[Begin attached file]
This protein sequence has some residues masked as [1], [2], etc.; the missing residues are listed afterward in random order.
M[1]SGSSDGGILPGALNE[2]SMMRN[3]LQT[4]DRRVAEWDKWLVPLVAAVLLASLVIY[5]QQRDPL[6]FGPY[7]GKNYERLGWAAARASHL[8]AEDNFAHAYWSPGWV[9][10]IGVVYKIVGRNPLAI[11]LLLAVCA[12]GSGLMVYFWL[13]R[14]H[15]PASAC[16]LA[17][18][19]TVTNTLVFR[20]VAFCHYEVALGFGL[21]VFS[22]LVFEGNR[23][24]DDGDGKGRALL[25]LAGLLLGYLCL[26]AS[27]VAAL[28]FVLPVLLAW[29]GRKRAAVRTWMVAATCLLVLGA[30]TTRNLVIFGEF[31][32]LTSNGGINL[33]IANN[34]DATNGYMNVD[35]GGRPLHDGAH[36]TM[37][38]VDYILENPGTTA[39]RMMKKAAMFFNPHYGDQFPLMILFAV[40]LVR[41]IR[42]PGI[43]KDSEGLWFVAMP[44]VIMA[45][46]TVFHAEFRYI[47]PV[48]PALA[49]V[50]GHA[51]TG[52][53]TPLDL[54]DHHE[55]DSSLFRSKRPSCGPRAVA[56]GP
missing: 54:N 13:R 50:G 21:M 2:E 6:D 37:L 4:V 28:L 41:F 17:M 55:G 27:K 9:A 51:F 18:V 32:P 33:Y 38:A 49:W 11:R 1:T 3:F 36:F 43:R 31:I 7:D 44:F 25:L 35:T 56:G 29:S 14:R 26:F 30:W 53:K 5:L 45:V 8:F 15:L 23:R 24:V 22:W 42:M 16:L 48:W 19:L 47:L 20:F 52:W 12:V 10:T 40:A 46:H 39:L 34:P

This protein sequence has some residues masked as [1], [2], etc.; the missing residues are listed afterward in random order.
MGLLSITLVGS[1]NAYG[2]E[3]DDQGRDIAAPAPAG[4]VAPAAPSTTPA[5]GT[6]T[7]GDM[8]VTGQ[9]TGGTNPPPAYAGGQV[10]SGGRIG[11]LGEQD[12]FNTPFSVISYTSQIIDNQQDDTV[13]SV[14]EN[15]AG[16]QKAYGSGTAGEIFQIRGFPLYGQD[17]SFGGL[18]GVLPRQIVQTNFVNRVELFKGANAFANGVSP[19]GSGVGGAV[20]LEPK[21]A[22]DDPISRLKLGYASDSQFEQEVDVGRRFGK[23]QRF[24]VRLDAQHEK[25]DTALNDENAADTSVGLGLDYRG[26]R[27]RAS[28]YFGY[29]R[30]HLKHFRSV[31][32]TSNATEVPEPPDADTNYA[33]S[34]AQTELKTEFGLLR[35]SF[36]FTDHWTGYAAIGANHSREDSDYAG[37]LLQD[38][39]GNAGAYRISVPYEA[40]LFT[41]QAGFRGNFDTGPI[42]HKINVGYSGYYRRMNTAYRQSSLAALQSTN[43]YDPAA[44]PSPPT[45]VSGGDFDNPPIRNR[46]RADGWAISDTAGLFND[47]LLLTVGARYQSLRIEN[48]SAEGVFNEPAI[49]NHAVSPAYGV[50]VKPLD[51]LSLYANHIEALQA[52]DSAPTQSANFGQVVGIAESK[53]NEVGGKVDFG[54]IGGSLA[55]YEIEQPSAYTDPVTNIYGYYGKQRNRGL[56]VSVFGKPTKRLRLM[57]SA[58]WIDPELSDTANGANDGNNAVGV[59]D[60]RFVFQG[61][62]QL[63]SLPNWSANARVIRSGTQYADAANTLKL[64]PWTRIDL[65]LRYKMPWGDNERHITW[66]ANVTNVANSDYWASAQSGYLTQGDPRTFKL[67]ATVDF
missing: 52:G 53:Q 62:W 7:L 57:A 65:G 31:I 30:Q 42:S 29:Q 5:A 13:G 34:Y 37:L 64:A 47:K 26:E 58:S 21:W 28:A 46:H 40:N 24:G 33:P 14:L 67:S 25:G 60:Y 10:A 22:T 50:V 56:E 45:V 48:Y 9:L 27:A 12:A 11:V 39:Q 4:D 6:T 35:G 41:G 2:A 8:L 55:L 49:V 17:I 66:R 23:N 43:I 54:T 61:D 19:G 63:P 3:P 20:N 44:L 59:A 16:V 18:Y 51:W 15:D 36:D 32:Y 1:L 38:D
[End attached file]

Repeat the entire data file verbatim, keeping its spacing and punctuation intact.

This protein sequence has some residues masked as [1], [2], etc.; the missing residues are listed afterward in random order.
M[1]SGSSDGGILPGALNE[2]SMMRN[3]LQT[4]DRRVAEWDKWLVPLVAAVLLASLVIY[5]QQRDPL[6]FGPY[7]GKNYERLGWAAARASHL[8]AEDNFAHAYWSPGWV[9][10]IGVVYKIVGRNPLAI[11]LLLAVCA[12]GSGLMVYFWL[13]R[14]H[15]PASAC[16]LA[17][18][19]TVTNTLVFR[20]VAFCHYEVALGFGL[21]VFS[22]LVFEGNR[23][24]DDGDGKGRALL[25]LAGLLLGYLCL[26]AS[27]VAAL[28]FVLPVLLAW[29]GRKRAAVRTWMVAATCLLVLGA[30]TTRNLVIFGEF[31][32]LTSNGGINL[33]IANN[34]DATNGYMNVD[35]GGRPLHDGAH[36]TM[37][38]VDYILENPGTTA[39]RMMKKAAMFFNPHYGDQFPLMILFAV[40]LVR[41]IR[42]PGI[43]KDSEGLWFVAMP[44]VIMA[45][46]TVFHAEFRYI[47]PV[48]PALA[49]V[50]GHA[51]TG[52][53]TPLDL[54]DHHE[55]DSSLFRSKRPSCGPRAVA[56]GP
missing: 54:N 13:R 50:G 21:M 2:E 6:D 37:L 4:V 28:L 41:F 17:M 55:G 27:K 9:A 51:F 18:V 32:P 33:Y 38:A 49:W 11:R 1:T 3:F 36:F 43:R 31:I 7:D 44:F 25:L 35:T 56:G 29:S 14:R 26:F 30:W 53:K 5:L 45:V 8:F 15:L 23:R 24:V 22:W 42:M 16:L 48:W 19:L 47:L 20:F 52:W 12:V 10:T 40:A 46:H 39:L 34:P

This protein sequence has some residues masked as [1], [2], etc.; the missing residues are listed afterward in random order.
MGLLSITLVGS[1]NAYG[2]E[3]DDQGRDIAAPAPAG[4]VAPAAPSTTPA[5]GT[6]T[7]GDM[8]VTGQ[9]TGGTNPPPAYAGGQV[10]SGGRIG[11]LGEQD[12]FNTPFSVISYTSQIIDNQQDDTV[13]SV[14]EN[15]AG[16]QKAYGSGTAGEIFQIRGFPLYGQD[17]SFGGL[18]GVLPRQIVQTNFVNRVELFKGANAFANGVSP[19]GSGVGGAV[20]LEPK[21]A[22]DDPISRLKLGYASDSQFEQEVDVGRRFGK[23]QRF[24]VRLDAQHEK[25]DTALNDENAADTSVGLGLDYRG[26]R[27]RAS[28]YFGY[29]R[30]HLKHFRSV[31][32]TSNATEVPEPPDADTNYA[33]S[34]AQTELKTEFGLLR[35]SF[36]FTDHWTGYAAIGANHSREDSDYAG[37]LLQD[38][39]GNAGAYRISVPYEA[40]LFT[41]QAGFRGNFDTGPI[42]HKINVGYSGYYRRMNTAYRQSSLAALQSTN[43]YDPAA[44]PSPPT[45]VSGGDFDNPPIRNR[46]RADGWAISDTAGLFND[47]LLLTVGARYQSLRIEN[48]SAEGVFNEPAI[49]NHAVSPAYGV[50]VKPLD[51]LSLYANHIEALQA[52]DSAPTQSANFGQVVGIAESK[53]NEVGGKVDFG[54]IGGSLA[55]YEIEQPSAYTDPVTNIYGYYGKQRNRGL[56]VSVFGKPTKRLRLM[57]SA[58]WIDPELSDTANGANDGNNAVGV[59]D[60]RFVFQG[61][62]QL[63]SLPNWSANARVIRSGTQYADAANTLKL[64]PWTRIDL[65]LRYKMPWGDNERHITW[66]ANVTNVANSDYWASAQSGYLTQGDPRTFKL[67]ATVDF
missing: 52:G 53:Q 62:W 7:L 57:A 65:G 31:I 30:Q 42:S 29:Q 5:A 13:G 34:Y 37:L 64:A 47:K 26:E 58:S 21:W 28:A 46:H 40:N 24:G 33:P 14:L 67:S 25:G 60:Y 10:A 22:T 50:V 56:E 45:V 48:Y 9:L 27:A 12:A 11:V 39:Q 4:D 6:T 35:G 41:G 2:A 8:L 55:L 49:V 17:I 66:R 23:N 43:I 54:T 61:D 19:G 63:P 3:P 20:N 44:L 59:A 16:V 18:Y 51:W 15:D 36:D 32:Y 1:L 38:D